Ephesians 1: 1 “Paul, an apostle of Christ Jesus by the will of God, To the saints who are at Ephesus and who are faithful IN CHRIST JESUS: 2 GRACE to you and peace from God our Father and the Lord Jesus Christ 3 Blessed be the God and Father of our Lord Jesus Christ who has blessed us with every spiritual blessing IN THE HEAVENLY PLACES IN CHRIST, 4 just as He chose us IN HIM before the foundation of the world, that we would be holy and blameless before Him. In love 5 He predestined us to adoption as sons THROUGH JESUS CHRIST to Himself, according to the kind intention of His will, 6 to the praise of the glory of His GRACE, which He freely bestowed on us IN THE BELOVED. 7 IN HIM we have redemption through His blood, the forgiveness of our trespasses, according to the RICHES of His GRACE 8 which He lavished on us. In all wisdom and insight 9 He made known to us the mystery of His will, according to His kind intention which He purposed IN HIM 10 with a view to an administration suitable to the fullness of the times, that is, the summing up of all things IN CHRIST, things in the HEAVENS and things on the earth. IN HIM 11 also we have obtained an inheritance, having been predestined according to His purpose who works all things after the counsel of His will, 12 to the end that we who were the first to hope IN CHRIST would be to the praise of His glory. 13 IN HIM, you also, after listening to THE MESSAGE OF THE TRUTH, the GOSPEL of your salvation—having also believed, you were sealed IN HIM with THE HOLY SPIRIT of promise, 14 who is given as a pledge of our inheritance, with a view to the redemption of God’s own possession, to the praise of His glory.”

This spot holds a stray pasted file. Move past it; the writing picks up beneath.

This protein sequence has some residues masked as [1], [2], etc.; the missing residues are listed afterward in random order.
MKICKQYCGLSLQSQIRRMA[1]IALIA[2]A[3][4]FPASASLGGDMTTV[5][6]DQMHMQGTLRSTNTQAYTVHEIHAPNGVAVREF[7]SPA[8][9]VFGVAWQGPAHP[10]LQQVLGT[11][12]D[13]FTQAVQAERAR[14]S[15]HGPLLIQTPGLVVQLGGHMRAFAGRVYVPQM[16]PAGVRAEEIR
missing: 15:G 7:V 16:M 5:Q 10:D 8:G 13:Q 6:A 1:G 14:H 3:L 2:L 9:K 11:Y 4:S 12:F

The first 14 verses of this chapter mention CHRIST 11 times by either synonym, pronoun or just straight up His name, in either form it is still IN CHRIST JESUS. When we make OBSERVATIONS like that we learn something, being IN CHRIST is the prominent theme in this section of scripture. In fact, this is how themes are developed by commentators. They focus on:
1. Things that are true to life
2. Things that are emphasized
3. Things that are repeat
4. Things that are related
5. Things that are alike &
6. Things that are unlike
That’ just a few that things commentaries are made of. Paul’ goal was to remind the Church at Ephesus that everything they needed spiritually was IN CHRIST alone. Ephesus being the fourth largest city in The Roman Empire was also home to the goddess known as to the Greeks as Artemis, but to the Romans Diana (NISB). Of all the cities in Asia, Artemis/Diana was the most sought after. Who knows, maybe the comics patterned Wonder Woman after her.
So The Apostle Paul had some pretty stiff competition. In his letter to this church he made certain that CHRIST be the only true God. Next, we will highlight each blessing surrounding CHRIST JESUS in chapter one starting with verse two as previously promise.
I want to remind everyone, your comments are welcomed, even your criticism. God wants His kids to have dialogue with each other, not just a LIKE or an AMEN, talk to me through this blog. I want to know what you think about the issues I place before you in my blogs. Remember, Iron sharpens Iron. My goal is that all denominations work together, preach together, and especially love together. John 13: 35“By this all men will know that you are My disciples, if you have love for one another.” To be continued….